Multitasking is something that has been sold to us as a great thing, a way to be more productive and get more done in less time. The truth, however, is something quite different. Our brains can only focus on one thing at a time, so when you think you are multitasking, you are actually switching your attention between the multiple tasks over and over. The first problem is that this makes your brain tired and uses more energy over the same period of time as doing a single task. This creates fatigue at a quicker pace, leaving you with less brainpower later in the day when you want to still be going strong.
The second problem is that multitasking, or task switching as it should more accurately be called, doesn’t save you time. It takes on average 50% more time to do a task when switching attention back and forth than if you focused on a single task to completion. And the time it takes to complete a task continues to increase as you add more distractions that can cause you to switch your focus, such as your phone lighting up with a text, your email dinging as a new message arrives, or a coworker stops by for a quick chat or question.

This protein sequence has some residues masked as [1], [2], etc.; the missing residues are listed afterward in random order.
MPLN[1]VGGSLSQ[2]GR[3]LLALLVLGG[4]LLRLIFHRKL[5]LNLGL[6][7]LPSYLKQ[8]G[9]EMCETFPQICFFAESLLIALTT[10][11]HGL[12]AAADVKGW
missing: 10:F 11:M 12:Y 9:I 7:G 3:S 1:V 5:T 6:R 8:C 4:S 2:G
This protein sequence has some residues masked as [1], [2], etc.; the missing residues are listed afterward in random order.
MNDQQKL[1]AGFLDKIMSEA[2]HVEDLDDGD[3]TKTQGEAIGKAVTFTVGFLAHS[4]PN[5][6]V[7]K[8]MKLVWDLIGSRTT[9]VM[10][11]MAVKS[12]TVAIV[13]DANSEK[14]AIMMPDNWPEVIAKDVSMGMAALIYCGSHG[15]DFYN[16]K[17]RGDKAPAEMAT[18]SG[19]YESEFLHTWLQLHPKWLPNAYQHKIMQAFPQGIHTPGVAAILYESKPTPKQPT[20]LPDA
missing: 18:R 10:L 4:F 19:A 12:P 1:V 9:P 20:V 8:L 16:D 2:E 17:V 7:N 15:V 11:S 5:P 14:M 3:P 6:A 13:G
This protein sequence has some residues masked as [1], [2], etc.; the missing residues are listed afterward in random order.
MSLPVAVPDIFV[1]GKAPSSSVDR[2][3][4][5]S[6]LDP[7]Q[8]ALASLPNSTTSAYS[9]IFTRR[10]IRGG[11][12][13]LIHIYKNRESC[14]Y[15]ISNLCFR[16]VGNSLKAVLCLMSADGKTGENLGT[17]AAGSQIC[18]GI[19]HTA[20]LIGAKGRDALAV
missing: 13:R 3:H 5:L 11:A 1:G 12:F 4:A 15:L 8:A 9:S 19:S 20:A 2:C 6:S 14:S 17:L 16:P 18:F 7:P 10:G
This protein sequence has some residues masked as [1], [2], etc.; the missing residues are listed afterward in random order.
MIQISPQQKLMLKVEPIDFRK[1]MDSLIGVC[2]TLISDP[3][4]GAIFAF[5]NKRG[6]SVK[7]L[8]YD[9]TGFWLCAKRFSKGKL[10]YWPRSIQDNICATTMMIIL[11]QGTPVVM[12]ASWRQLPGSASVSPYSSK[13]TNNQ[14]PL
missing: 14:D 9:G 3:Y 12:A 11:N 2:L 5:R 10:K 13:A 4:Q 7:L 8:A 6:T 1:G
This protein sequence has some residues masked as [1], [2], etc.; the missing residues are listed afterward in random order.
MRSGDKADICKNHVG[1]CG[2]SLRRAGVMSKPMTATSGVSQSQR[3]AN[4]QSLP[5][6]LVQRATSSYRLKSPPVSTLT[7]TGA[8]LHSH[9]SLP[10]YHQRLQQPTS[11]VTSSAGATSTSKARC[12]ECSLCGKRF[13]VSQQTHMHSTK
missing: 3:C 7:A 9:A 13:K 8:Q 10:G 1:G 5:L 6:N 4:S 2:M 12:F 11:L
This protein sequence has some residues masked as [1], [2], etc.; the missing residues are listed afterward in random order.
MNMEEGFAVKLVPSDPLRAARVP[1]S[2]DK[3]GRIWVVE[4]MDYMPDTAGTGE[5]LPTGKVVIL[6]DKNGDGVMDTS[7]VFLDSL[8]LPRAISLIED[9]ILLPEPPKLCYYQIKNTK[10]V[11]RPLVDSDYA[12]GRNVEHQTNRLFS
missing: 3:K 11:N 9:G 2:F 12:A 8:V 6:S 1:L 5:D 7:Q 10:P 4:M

This is compounded by the third problem of multitasking–the amount of time it takes for you to refocus on the primary task and get back to where you left off after an interruption or task switch. Every time you shift your attention off the task at hand, it takes longer and longer to get back to the place in your work on the primary task from where you left off, if you can get back there at all. With all these problems racking up time and energy, why would we want to multitask?
The key to real productivity is focus. Research indicates that the optimal focused work period is 90 minutes. As in, you spend 90 minutes focused on a key task, or finish the task to completion, whichever comes first. If you are like me, you might wonder how in the world you are going to get 90 minutes of uninterrupted focus time once in a day, let alone multiple blocks of this focus time! There are some simple fixes you can initiate, such as turning off your phone and email alerts, closing out all distracting programs on your computer, indicating on your office or cubicle entry that you are focusing and are not to be disturbed, and communicating to the other people in your environment what you are doing.
You may also start with a 15 minute block of focus time on a single task, working up to the larger time blocks. The key is to give up the idea that multitasking is helpful, and to work on focusing your attention on a single task at a time. What are you going to focus on next?